robotic-bronchoscopy-platformThe ability to localize and sample small lung nodules has always been challenging to pulmonologists, even with the use of advanced techniques such as navigational bronchoscopy and radial endobronchial ultrasound. That’s one reason robotic-assisted bronchoscopy is the most innovative tool in the armamentarium of chest physicians for well over two decades.

The addition of a new robotic bronchoscopy platform to The Ohio State University Wexner Medical Center is helping physicians localize and gain access to the smallest lung lesions sooner and with greater ease.

Alberto Revelo, MD, is an interventional pulmonologist who focuses on the diagnosis and management of pulmonary diseases, including lung cancers, using emerging technologies featuring minimally invasive methods. Together with his colleagues in the Division of Pulmonary, Critical Care and Sleep Medicine, he has used this new platform to help confirm more than 30 early-stage lung cancer diagnoses since August 2021.

How the new platform helps improve diagnostic yield

The new platform features an ultra-thin, ultra-maneuverable catheter that provides access far into the lung periphery, and precision and articulation where standard bronchoscopy cannot reach.

“The robotic platform significantly improves our ability to localize and sample peripheral lung nodules,” Revelo says. “The robotic-assisted articulation significantly enhances the ability to negotiate multiple branch points in the tracheobronchial tree.”

Doctors at the Ohio State Wexner Medical Center have taken the technology a step further, combining it with intraoperative use of cone beam computed tomography (CBCT) to dramatically improve positional reference.

“We introduced cone beam CT to Ohio State in the fall of 2020, and now we frequently use it with the robotic bronchoscopy platform to better understand our position within the lungs as we biopsy the more difficult and smallest lung lesions that otherwise we would not get to,” Revelo says.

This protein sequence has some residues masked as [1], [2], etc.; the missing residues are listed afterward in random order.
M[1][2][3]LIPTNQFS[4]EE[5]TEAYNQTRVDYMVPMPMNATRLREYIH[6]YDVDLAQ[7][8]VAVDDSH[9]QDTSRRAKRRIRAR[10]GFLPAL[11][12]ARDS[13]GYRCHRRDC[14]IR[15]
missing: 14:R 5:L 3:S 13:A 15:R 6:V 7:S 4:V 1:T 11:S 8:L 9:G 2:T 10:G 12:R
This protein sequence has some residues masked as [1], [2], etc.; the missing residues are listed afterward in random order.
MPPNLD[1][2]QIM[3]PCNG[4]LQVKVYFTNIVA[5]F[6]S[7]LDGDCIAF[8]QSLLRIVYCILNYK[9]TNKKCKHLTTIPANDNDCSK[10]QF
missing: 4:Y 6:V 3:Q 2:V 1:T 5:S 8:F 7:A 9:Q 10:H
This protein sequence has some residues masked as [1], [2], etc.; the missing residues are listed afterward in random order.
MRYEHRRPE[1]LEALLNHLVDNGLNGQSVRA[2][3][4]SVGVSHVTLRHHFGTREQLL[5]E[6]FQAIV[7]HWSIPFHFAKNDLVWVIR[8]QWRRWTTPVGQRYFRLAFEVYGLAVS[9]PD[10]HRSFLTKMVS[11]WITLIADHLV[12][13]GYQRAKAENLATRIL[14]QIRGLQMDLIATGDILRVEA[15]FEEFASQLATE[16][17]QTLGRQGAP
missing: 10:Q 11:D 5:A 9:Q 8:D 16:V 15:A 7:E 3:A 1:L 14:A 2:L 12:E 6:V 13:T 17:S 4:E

Cone beam CT uses a lower radiation dose, and it takes less than 10 seconds to obtain images intraoperatively, providing real-time information of the target lesion in relation to biopsy tools. The Ohio State Wexner Medical Center is one of the few centers nationwide offering these two technologies combined.

“Compared to other diagnostic methods, like CT-guided biopsy or transthoracic needle aspiration biopsy, the robotic bronchoscopy continues to be a lower-risk biopsy choice when used in conjunction with the current standard of care for mediastinal lymph node staging,” Revelo says. “This also allows for a single procedure approach to diagnosis and staging of thoracic malignancies. It’s a one-stop shop for both diagnosing and staging lung cancers. It’s important to offer patients more convenience and access to the latest technologies. That’s something we do very well here at Ohio State.”

Potential treatments using new platform

The reliable localization within the central aspect of the lesion can potentially allow for bronchoscopic treatment of peripheral lung nodules in those patients who have early-stage lung cancers.

“Right now, the standard of care for early-stage lung cancers is surgery, or radiation therapy if surgery is contraindicated,” Revelo says. “We hope to one day offer some form of ablation therapy, like radiofrequency or microwave ablation, using the robotic bronchoscope and CBCT. Having the two technologies already is a huge step toward lung cancer diagnosis and therapeutics, and Ohio State is now at the forefront.”

Learn more about innovations in care and research from the Division of Pulmonary, Critical Care and Sleep Medicine.

More from Ohio State